How’s that for a title!
Well, I was reading another blog about the origin of the author’s user name,
She said, “I don’t know what my teenage self would think about all of this, she would probably be horrified.”
Immediately upon her saying that I started wondering, what would my teenage self think of me, and the things I do?
First off, we know she would be horrified, humiliated, period. It wouldn’t matter if I was tall, slender, famous, or what. Teenagers are just horrified, as in not impressed at all, by their adults, period. So I think what she’d do is look at my short, pudgy, not famous, bipolar, Christian self, shake her head, and say, “PSH.”
And the dialogue would go like this. She’d confront me with anger: “You’re still not married? You still haven’t written any books? Not even one? And look how fat you got! How come you never got a handle on that? What a loser!” and she’d make that “L” sign on her forehead, even though it had not been invented yet …
And then she would despair: “You know, I’m depressed enough as it is. It doesn’t get any better? Are you serious? It gets worse?? Why should I even try? I should just get it over with now!” And she’d curl up in a ball.
And then she’d reconsider, she’d get that look on her face she’d learned from all the snooty girls at school. The look that says, “You’re dead to me.”
I have known for a long long time that I often fall victim to the voices in my head. I’ve identified then as my mother, my sister, my dad, that teacher, that girl, you know, just about everybody I ever came across.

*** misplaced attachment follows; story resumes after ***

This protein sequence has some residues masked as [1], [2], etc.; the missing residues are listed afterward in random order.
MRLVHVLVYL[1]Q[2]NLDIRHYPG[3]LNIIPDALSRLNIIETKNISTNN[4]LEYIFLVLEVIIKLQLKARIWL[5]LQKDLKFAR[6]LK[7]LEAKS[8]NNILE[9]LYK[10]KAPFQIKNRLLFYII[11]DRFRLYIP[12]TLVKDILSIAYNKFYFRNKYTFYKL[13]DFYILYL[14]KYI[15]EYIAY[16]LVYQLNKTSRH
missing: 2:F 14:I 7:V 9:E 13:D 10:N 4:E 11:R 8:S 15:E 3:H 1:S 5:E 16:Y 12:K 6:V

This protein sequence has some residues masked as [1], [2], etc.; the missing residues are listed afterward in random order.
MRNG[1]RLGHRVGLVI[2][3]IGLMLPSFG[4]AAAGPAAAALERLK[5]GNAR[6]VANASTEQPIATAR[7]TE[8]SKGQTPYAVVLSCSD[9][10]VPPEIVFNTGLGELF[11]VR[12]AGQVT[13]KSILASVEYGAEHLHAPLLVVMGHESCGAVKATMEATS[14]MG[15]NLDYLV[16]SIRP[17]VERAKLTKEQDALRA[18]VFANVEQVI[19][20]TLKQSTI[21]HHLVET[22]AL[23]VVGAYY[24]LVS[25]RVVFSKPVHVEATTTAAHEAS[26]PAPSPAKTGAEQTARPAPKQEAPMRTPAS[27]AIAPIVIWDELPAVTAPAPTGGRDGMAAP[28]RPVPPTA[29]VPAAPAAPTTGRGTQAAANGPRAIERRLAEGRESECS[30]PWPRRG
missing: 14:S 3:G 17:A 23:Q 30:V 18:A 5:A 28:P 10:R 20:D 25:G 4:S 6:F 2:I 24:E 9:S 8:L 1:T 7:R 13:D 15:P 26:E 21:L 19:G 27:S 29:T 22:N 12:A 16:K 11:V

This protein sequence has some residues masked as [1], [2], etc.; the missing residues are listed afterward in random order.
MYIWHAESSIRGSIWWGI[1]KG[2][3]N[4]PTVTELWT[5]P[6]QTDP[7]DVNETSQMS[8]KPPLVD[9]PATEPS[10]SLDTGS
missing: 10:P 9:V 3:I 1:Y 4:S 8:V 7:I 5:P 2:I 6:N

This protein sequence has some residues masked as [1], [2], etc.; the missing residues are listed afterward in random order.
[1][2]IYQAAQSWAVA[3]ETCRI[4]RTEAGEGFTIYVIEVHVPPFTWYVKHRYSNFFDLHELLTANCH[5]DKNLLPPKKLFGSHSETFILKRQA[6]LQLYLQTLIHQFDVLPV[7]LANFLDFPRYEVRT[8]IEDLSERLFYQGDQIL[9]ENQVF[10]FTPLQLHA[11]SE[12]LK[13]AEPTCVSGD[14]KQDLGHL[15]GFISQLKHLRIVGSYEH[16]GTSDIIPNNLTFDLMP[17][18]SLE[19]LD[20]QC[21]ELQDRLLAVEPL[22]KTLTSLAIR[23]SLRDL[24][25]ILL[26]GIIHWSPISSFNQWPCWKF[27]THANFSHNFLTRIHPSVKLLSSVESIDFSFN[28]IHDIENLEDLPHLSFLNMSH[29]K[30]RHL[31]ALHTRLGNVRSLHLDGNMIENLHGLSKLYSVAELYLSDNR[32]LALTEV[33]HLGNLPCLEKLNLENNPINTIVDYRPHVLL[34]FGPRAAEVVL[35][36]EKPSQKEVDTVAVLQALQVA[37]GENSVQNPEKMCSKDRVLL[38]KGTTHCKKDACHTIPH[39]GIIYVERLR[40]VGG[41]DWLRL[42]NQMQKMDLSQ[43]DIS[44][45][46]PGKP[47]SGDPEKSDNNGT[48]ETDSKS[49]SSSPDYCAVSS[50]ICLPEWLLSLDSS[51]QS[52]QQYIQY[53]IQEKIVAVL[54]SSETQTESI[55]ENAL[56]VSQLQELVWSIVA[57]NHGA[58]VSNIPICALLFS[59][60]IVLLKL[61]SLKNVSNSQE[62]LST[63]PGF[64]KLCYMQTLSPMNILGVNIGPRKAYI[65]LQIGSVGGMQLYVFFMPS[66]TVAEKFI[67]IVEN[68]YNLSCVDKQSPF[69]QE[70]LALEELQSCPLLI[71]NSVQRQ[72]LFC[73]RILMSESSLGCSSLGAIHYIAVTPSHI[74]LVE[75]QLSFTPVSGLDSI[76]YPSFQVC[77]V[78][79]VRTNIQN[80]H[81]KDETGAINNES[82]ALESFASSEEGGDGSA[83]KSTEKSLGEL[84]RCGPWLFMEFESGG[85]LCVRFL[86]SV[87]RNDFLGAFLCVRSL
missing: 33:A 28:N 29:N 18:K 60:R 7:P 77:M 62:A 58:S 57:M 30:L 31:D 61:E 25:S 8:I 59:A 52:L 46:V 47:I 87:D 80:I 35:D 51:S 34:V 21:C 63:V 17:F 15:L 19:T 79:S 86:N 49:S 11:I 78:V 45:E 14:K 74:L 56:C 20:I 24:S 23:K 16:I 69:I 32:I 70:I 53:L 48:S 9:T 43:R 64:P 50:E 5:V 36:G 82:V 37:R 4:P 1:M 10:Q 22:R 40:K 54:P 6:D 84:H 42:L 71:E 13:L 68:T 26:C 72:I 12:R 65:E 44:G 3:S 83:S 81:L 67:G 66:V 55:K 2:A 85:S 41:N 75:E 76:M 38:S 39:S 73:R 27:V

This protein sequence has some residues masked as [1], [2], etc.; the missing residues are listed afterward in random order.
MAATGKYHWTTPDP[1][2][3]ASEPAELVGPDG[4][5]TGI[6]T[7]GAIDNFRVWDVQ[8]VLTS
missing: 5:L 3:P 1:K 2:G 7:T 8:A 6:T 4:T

I’ve heard it said that all of us have at least one person who is the reason we are still alive. I’ve had a few that, were it not for them, I’d be dead. These were the teachers who said I was a good writer, or, by the way they listened, that I was a person of value.
I never realized, though, how much of that destructive voice in my head was me. Which also makes me remember all the therapy sessions where I loved on my “little girl,” told her how much I loved her and how she wasn’t a failure, and she did the best she could, and she was pretty and smart and important …
And now I meet The Teenager.
Can I love her? tell her she’s pretty and smart and important?
She’s kinda mean.
But I guess probably by that age she had already learned to be defensive and closed, with that false bravado I have come to cherish. You know, the person who walks into a room and with what appears to be great confidence shakes hands with everyone, and then seeks out the broken one who needs a friend to talk with and make her feel less lonely. All because she is the one who is lonely and needs a friend. But God forbid she would ever say so.
Anyway … teen self meet present self, I am sorry you are disappointed and closed and defended … I’m sorry you didn’t get to be one of the cool girls. I’m sorry you are still waiting for the day when all your dreams will come true.
But let me tell you what is real about your life and what is good about your life. Did you know you have a son? And that you have made a difference in a lot of people’s lives? How even though your body is bigger you don’t hate it so much? You even have a best best friend who buys chocolate cake and rolls her eyes with you. May I make one suggestion? Maybe take that cigarette out of your mouth now before you have to try to quit after thirty years.
And I do love you. You are amazingly pretty, and smart. It is too worth it, most of the time. Oh, and come meet God. And not the one you grew up with. Come see.